This little waterfall was right there as you came into Davis. Nice little spot. I wonder what Everett was thinking as he hung out here in this spot. Personally I bet he was ecstatic to be there. From the letters he wrote he was not a city person and enjoyed being alone.

As for myself, even though I had two other people with me, it was such a serene and relaxing atmosphere to see nothing but nature in the area. There was the small fence at the stock trail, but other than that…no real presence of man.

I'll bet Everett liked that.





After sitting for a bit we started to poke around the canyon. We went downstream to find Lake Powell. The guidebook said it was only .4 miles to the lake…well…that was maybe when the lake wasn't so empty. It was a mile and half to the lake.





Along the way to the lake is an amazing arch, La Gorce Arch. I guess this was named Ruess Arch at one point (personally think that is a better name).

Right around this area is where Ruess had inscribed the pseudonym NEMO 1934 on the rock. That has since been buried under the waters of the lake (might not be anymore).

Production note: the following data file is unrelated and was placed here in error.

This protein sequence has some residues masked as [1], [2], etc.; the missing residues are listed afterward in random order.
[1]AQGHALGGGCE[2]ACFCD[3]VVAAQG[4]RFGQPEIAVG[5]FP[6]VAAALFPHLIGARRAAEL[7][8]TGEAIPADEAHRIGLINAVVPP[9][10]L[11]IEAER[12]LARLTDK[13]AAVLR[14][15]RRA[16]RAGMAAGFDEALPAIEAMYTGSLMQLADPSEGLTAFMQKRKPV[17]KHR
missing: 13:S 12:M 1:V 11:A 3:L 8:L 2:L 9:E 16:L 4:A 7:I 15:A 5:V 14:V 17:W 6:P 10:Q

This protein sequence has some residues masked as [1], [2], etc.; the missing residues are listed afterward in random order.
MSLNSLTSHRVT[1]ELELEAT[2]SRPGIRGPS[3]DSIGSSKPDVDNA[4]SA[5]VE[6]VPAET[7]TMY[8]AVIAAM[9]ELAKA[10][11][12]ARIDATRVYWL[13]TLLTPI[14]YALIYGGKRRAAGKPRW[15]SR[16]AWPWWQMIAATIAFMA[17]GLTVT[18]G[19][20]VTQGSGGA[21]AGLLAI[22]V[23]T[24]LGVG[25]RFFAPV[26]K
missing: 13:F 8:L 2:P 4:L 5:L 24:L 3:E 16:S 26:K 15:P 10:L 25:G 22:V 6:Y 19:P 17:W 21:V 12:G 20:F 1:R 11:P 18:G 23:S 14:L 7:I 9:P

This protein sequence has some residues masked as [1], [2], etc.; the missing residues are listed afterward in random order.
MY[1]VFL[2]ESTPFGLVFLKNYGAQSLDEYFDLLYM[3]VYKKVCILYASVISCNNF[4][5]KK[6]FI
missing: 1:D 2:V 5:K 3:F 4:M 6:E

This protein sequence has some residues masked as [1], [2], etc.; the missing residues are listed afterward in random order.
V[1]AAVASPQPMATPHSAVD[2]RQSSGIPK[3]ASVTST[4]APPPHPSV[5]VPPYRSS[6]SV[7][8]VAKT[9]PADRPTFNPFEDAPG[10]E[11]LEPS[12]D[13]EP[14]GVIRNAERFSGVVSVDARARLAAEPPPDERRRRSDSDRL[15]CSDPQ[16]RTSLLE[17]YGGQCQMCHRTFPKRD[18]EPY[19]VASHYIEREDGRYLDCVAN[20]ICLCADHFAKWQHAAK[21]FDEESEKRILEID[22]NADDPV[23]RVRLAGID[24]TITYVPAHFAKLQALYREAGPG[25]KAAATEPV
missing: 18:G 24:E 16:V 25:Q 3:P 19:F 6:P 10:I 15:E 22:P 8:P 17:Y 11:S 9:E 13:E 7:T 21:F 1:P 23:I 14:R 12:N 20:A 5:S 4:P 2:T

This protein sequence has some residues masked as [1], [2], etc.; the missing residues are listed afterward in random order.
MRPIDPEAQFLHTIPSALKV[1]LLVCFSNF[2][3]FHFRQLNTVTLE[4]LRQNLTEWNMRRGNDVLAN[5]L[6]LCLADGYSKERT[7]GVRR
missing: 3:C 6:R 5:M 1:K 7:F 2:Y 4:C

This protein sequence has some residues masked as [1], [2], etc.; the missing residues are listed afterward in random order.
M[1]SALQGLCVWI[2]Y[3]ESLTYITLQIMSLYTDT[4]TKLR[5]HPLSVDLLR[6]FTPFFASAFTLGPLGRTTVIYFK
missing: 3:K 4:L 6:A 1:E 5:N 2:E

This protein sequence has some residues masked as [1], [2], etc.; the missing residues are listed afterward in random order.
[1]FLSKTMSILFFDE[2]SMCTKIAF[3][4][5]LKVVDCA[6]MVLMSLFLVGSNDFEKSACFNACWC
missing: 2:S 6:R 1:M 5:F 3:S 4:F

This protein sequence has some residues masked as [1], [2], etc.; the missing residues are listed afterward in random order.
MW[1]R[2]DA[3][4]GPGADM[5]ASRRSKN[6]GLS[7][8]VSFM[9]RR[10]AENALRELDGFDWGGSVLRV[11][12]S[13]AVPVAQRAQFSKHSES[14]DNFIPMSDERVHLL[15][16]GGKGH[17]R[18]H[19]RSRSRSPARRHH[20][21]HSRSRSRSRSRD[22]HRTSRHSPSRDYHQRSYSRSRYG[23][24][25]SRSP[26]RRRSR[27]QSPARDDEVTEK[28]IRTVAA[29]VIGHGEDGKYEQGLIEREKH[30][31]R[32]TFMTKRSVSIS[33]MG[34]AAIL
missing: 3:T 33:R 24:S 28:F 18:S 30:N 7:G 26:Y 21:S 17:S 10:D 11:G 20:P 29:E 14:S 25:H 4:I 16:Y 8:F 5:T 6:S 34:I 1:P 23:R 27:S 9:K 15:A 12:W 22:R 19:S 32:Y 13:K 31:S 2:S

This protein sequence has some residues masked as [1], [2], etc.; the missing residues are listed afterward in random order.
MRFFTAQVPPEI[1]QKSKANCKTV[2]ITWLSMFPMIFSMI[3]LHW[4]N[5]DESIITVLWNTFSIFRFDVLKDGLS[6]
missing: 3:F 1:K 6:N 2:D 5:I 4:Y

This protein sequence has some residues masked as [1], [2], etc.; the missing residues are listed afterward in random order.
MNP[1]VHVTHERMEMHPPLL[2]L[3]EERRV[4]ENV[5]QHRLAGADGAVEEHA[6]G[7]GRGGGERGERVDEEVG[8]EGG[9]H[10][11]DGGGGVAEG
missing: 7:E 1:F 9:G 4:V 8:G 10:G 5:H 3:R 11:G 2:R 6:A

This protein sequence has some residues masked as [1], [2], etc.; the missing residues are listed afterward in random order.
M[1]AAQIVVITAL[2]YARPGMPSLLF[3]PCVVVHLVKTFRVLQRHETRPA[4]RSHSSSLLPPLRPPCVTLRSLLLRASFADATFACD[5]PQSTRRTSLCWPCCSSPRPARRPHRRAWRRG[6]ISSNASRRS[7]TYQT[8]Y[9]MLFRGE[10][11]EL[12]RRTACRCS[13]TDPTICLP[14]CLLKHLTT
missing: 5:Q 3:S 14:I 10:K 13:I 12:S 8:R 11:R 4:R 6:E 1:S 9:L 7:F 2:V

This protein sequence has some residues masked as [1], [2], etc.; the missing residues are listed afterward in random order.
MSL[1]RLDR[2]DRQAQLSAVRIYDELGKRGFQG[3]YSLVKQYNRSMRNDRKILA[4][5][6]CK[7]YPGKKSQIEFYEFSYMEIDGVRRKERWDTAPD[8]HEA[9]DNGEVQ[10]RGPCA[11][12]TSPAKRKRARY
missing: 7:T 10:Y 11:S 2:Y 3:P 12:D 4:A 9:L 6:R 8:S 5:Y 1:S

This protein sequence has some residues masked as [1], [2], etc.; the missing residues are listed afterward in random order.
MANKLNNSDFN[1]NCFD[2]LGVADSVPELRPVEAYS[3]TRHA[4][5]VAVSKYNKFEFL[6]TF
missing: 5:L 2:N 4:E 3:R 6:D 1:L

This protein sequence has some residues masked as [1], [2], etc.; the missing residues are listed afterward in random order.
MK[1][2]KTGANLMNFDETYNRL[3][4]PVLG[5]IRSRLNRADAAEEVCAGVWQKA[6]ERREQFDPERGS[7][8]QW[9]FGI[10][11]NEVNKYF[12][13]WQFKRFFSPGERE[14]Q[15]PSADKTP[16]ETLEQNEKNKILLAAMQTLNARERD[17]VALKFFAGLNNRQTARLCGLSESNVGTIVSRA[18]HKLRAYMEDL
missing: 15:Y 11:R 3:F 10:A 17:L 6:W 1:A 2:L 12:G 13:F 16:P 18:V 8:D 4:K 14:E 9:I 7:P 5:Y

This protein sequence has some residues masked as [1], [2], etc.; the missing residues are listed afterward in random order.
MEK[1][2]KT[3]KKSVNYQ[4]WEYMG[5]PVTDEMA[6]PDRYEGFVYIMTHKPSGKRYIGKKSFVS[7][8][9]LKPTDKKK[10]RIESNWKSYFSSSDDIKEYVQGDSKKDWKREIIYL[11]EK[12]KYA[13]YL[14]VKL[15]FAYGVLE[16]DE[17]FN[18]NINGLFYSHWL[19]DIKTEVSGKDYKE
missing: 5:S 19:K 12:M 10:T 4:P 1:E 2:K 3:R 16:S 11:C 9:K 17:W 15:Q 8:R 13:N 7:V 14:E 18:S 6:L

We did see a beaver along the way to the lake. I wasn't able to get a photo of him. Here's the best I got.


There were lots of really cool sites throughout Davis. Small things that you had to be watching for to find.













And I guess Davis is a place of disappearance. We found this bag tucked up in an alcove: no footprints anywhere, been chewed through by animals, food was expired, very sun bleached. Interesting! I told the Interagency Office in Escalante about it.



Then we got to spend the night down there. It was gorgeous! I don't know how to explain it. I'm not good at words, but it was great.





In the morning we decided to pack up and head out to the car. So, we only spent one night out there.











Then we found Nemos. This was one of the reasons we got out of Davis on Monday. Nemos is closed on Tuesdays…that would've killed our whole trip relating to Everett Ruess.



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Laura

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#2
Awesome report, thanks for sharing! I've read a bit on him, mostly in Jon Krakauer's Into The Wild. Visiting the places you've only seen in your mind really brings the story alive (I went briefly down the Stampede Trail in Alaska-another one to see if you've read the book). All the pics are cool, but I LOVE that shot of the rock framed by the arch!
 

Nick